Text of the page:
stability: being safe from unexpected collateral damage 

The democracy record of the United States is just as bad. The USA support democracy when it leads to the installment of governments that operate in their favor and they vehemently oppose the democratic process when its results are adverse to American interests.

The prime example is Saudi Arabia. The kingdom has many plans for the Middle East, and a lot of money to push them through, but none of them are democratic. Iran has Hezbollah as its proxy force? Let's create ISIS as a counterbalance! And yet, despite the recent hiccups, Saudi Arabia keeps being a most important partner of the USA in the Middle East.

Saudi Arabia sent troops to Bahrain to help the royal family to crush a movement that asked for civil rights and a better inclusion of the majority Shia population. In Kuwait and in Qatar, people were condemned to long jail terms for having criticized their rulers on Twitter. In all these cases, the USA looked the other way, well aware that more democracy would mean less stability for the United States. Stability that the Americans need in order to have military bases in all of these countries, to secure energy supply lines and to check Iran on the other side of the Persian Gulf.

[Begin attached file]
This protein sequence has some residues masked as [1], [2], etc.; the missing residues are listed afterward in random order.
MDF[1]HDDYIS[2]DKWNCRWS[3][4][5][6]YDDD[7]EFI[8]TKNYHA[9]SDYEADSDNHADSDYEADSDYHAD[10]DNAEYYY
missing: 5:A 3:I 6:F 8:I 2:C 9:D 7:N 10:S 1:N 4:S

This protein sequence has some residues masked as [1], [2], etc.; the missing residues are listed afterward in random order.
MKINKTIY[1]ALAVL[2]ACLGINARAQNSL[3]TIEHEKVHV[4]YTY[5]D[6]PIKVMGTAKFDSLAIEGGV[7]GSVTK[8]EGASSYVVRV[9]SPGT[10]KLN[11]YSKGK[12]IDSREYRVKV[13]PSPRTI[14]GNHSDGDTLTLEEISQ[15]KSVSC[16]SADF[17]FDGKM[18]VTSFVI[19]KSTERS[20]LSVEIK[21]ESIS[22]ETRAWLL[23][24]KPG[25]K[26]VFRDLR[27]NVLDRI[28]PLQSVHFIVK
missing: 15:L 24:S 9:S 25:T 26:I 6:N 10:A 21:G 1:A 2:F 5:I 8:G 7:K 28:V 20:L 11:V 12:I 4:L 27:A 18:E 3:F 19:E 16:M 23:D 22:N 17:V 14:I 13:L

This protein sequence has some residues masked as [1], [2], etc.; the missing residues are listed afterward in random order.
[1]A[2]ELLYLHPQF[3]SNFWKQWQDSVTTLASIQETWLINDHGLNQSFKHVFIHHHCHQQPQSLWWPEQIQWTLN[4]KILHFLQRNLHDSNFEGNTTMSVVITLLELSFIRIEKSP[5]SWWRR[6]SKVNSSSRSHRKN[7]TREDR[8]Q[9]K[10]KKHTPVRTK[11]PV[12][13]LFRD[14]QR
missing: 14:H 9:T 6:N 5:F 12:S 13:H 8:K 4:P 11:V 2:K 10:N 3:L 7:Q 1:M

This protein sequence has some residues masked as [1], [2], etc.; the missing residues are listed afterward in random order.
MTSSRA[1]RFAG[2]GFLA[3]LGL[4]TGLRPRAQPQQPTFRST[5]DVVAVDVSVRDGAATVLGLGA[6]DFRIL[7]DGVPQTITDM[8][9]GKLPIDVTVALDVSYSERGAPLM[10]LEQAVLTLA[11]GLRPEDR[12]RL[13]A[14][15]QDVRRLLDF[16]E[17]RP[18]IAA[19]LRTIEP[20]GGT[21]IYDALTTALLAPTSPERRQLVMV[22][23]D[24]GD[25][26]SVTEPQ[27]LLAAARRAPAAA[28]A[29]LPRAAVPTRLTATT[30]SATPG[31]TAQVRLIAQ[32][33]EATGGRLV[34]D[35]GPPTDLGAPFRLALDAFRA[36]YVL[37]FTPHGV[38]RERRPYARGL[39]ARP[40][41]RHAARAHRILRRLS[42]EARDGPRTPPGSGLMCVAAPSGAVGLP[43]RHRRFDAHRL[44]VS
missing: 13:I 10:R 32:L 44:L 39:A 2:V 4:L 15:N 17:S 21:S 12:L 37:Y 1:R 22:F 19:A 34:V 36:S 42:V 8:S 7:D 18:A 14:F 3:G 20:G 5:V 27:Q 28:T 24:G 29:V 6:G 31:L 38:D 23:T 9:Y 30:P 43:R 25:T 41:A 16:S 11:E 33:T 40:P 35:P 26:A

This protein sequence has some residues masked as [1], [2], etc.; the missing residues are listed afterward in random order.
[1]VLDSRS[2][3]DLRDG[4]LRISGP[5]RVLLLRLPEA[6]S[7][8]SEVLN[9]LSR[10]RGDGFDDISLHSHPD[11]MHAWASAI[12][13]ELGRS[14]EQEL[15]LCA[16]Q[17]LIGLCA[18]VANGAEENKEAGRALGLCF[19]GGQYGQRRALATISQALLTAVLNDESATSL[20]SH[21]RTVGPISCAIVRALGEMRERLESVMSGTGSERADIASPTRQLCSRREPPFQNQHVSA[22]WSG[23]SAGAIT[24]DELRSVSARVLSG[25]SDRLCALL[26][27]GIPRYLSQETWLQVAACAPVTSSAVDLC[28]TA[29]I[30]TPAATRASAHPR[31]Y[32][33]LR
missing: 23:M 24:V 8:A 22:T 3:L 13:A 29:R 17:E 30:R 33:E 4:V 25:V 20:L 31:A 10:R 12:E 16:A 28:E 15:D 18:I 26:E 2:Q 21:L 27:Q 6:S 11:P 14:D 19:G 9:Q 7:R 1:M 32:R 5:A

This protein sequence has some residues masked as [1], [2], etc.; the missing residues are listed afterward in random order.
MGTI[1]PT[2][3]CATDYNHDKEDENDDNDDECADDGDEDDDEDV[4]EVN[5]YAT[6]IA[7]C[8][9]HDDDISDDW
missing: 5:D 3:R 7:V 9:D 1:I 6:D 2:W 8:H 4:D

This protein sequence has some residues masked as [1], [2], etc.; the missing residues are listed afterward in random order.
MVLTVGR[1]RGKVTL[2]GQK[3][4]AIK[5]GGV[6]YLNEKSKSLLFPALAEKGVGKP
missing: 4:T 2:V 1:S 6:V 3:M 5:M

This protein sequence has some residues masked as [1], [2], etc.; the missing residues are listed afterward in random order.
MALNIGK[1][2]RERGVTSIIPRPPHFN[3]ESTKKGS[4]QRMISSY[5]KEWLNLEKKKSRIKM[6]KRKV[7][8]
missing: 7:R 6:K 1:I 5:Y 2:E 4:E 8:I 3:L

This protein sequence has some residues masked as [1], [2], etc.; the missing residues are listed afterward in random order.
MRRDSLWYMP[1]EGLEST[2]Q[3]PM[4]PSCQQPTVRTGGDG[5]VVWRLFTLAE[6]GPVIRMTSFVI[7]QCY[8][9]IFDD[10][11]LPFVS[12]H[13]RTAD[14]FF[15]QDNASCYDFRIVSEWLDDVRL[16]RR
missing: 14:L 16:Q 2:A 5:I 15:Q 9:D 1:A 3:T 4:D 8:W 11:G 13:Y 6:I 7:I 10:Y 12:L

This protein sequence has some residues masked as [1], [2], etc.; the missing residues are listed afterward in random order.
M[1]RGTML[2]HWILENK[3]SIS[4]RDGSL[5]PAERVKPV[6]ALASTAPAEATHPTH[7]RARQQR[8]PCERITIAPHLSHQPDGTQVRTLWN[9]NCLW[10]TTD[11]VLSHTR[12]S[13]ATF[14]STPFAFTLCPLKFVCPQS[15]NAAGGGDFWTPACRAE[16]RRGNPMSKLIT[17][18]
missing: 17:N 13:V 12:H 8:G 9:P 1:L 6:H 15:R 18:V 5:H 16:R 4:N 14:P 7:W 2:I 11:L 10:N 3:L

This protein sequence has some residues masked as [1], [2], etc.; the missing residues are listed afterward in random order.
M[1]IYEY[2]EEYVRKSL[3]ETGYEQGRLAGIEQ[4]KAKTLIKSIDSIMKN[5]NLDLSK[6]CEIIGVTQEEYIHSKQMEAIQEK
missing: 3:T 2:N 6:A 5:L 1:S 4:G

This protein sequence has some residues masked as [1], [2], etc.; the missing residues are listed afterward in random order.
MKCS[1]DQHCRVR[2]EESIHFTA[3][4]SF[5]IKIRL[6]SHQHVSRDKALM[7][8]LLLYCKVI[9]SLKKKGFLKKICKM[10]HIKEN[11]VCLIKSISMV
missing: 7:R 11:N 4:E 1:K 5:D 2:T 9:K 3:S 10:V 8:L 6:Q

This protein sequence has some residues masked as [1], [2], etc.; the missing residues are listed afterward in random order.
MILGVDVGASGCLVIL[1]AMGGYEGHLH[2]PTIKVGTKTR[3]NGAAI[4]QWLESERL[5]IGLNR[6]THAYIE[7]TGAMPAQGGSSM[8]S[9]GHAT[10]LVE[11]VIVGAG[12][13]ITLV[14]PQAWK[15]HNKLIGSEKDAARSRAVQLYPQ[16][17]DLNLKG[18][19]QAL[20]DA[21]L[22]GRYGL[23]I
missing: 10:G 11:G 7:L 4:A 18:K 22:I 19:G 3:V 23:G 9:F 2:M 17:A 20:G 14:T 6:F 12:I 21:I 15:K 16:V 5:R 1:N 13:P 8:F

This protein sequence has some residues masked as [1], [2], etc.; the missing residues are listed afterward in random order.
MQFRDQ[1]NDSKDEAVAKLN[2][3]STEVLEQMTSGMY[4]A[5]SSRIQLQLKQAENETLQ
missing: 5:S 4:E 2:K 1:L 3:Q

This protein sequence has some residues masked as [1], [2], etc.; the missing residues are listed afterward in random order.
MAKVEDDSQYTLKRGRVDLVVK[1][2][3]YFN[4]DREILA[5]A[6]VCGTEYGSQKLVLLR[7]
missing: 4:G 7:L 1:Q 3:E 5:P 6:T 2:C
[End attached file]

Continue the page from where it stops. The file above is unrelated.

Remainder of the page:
There is one country in the Middle East that seems to be immune against calls for democracy and stability: Lebanon. After the civil war that ended in 1990, the Lebanese have established a political system that is so inclusive, with all sects represented on all levels, that the country has become quite ungovernable. At the moment, Lebanon is once again without a president. Attempts to convene the parliament and to get it to vote on a generally accepted candidate to be the new head of state have failed in May and in June of 2014.